As Lauren Williams reported recently, large swaths of Orange County’s coast are at risk for chronic flooding in the near future. A new interactive tool by the Union of Concerned Scientists maps vulnerability at the hyper local level. It contains bad news for low-lying Huntington Beach, which is projected to flood 26 times per year—or an average of every other week—by the year 2100.
This real and present flood risk has big implications for what we build in the coastal zone. Communities like Huntington Beach are already facing costs in the millions to defend or relocate existing infrastructure, so the idea of building a new billion dollar desalination plant in the flood zone—as Huntington Beach is currently contemplating—is almost incomprehensible.
An April study by the Ocean Protection Council underscored the need to prepare now for future flooding, especially flooding caused by storm surges, which many coastal communities are already experiencing. There is no question that the sea is rising, and it is the responsibility of civic leaders to understand the vulnerability and prepare in advance to protect homes, roads, businesses and vital services.
Over the past several years, Californians have seen firsthand how dramatically climate change can impact our communities. From the five-year drought to this winter’s powerful storms that swamped the streets of Newport Beach and Huntington Beach, the weather we grew up with has given way to new extremes.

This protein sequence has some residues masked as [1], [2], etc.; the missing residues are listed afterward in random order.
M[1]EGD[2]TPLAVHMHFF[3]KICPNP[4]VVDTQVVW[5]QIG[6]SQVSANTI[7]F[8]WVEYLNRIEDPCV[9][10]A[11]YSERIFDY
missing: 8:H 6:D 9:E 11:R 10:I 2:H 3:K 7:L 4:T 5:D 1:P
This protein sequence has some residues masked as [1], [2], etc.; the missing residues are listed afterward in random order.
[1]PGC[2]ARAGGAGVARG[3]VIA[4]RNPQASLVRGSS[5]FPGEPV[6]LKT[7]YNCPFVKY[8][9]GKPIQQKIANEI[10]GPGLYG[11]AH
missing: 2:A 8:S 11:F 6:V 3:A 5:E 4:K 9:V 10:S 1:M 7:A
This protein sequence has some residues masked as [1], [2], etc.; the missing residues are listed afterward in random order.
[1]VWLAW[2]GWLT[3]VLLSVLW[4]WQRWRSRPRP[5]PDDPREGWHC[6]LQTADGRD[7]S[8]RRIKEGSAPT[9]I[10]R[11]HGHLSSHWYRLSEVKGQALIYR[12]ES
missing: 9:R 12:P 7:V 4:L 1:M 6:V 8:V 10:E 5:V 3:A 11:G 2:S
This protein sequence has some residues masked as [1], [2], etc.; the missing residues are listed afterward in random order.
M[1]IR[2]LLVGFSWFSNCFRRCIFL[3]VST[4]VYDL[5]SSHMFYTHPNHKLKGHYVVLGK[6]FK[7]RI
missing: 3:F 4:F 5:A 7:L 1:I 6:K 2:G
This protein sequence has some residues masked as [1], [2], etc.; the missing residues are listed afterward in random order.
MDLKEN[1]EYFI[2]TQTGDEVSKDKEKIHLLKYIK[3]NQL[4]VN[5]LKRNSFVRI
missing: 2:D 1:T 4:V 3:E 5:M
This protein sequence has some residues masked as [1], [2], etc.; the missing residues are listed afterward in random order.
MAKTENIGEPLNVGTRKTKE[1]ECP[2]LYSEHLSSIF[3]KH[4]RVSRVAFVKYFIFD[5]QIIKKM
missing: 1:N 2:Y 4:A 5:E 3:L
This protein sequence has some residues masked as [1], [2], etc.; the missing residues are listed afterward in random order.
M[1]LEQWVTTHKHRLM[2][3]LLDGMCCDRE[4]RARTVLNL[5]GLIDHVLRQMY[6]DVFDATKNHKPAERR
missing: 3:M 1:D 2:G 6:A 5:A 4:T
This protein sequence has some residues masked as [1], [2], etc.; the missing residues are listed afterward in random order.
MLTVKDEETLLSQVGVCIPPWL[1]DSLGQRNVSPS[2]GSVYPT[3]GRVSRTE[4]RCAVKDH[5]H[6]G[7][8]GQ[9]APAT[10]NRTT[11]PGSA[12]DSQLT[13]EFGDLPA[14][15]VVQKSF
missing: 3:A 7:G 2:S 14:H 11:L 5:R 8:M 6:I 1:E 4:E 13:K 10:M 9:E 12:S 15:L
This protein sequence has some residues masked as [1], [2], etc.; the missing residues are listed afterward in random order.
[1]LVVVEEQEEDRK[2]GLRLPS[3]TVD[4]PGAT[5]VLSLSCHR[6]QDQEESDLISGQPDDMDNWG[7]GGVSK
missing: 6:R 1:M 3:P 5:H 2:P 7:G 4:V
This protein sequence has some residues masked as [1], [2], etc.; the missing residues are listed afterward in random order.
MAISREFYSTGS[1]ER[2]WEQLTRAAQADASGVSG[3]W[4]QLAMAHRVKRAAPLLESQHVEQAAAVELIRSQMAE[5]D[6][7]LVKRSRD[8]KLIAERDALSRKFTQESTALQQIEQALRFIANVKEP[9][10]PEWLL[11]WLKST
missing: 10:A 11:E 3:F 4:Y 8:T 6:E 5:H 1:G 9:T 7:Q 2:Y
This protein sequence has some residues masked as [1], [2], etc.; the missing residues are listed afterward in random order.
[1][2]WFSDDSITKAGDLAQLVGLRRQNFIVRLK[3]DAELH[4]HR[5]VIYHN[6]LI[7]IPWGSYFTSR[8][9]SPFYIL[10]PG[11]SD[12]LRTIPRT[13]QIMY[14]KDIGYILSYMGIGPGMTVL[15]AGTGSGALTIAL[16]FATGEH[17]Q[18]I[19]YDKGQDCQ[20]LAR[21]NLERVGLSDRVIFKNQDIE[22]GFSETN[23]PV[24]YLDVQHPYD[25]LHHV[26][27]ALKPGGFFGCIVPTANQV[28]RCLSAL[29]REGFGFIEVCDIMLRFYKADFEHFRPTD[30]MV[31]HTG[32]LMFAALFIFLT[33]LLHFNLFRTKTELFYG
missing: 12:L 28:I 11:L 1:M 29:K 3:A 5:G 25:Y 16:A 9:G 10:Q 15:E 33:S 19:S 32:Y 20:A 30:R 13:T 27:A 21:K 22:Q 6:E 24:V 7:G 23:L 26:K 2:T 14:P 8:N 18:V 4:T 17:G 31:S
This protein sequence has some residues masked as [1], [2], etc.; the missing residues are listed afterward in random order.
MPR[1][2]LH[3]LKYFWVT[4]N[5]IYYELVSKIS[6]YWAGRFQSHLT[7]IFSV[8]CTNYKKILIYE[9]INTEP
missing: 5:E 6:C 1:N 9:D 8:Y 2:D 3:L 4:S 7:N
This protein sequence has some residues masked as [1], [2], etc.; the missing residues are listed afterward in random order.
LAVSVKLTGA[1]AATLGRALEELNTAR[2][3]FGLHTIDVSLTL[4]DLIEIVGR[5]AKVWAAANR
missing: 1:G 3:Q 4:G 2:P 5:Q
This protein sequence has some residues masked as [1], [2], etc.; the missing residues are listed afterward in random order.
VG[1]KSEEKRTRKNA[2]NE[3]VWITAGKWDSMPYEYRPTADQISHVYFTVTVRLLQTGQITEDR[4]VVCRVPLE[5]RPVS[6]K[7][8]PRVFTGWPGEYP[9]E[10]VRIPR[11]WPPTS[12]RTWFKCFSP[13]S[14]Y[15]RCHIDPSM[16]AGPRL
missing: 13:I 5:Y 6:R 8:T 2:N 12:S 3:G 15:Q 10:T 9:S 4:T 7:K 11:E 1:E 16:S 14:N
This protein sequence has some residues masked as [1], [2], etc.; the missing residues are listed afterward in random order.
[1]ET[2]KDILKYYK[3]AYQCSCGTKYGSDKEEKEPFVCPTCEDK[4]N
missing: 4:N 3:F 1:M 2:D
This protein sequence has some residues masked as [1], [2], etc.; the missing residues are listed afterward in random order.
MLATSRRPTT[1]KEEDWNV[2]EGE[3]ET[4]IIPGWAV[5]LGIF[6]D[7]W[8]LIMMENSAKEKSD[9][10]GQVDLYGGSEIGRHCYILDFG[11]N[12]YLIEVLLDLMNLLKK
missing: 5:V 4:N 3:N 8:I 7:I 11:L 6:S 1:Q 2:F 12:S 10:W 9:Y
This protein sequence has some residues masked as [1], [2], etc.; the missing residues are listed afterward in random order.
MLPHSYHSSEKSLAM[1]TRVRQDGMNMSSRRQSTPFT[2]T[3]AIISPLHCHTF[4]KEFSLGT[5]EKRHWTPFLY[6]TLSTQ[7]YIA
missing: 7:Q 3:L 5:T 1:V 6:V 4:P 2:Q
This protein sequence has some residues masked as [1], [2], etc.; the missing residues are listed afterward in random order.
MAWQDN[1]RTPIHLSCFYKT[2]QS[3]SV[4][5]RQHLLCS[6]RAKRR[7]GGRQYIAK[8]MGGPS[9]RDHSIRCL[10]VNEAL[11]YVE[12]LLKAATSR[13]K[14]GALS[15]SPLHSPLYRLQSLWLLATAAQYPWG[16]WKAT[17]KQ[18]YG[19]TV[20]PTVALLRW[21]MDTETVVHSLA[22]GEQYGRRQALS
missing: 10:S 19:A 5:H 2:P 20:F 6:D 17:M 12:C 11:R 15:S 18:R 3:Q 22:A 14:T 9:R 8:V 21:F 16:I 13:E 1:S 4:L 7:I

The changed climate demands a change in the way we plan our cities and systems. We have thousands of homes in the flood zone, along with roads, hospitals, power plants and airports. And now a company called Brookfield Poseidon Water wants to build a massive new desalination plant right in harm’s way.
Seawater desalination plants are located on the shoreline because they draw in massive amounts of seawater to process into potable water. Using desalted seawater is particularly problematic considering today’s climate. First is the location, which is susceptible to flooding now from seasonal high tides and storm surges that will only grow worse as climate change progresses.
Just as importantly, the process of desalting seawater uses a substantial amount of energy—twice as much energy as recycling water—contributing to emissions and undermining the state’s efforts to kick our fossil fuel habit. Orange County is fortunate to have a leading-edge water-recycling program that captures and cleans water to refill our aquifer. But we still have room to grow on water recycling, since the county discharges 100 million gallons per day into the ocean. As we think about adding new water sources to support ongoing population and economic growth, we should choose 21st century solutions like recycling and stormwater capture that are energy efficient and climate resilient.
California has taken bold steps to limit carbon emissions and slow the progression of climate change. Now it is time for us to lead on climate-smart urban planning and infrastructure choices that will keep our communities safe and protect taxpayer investments in an uncertain future.
Thanks to Surfrider Foundation for help preparing this post.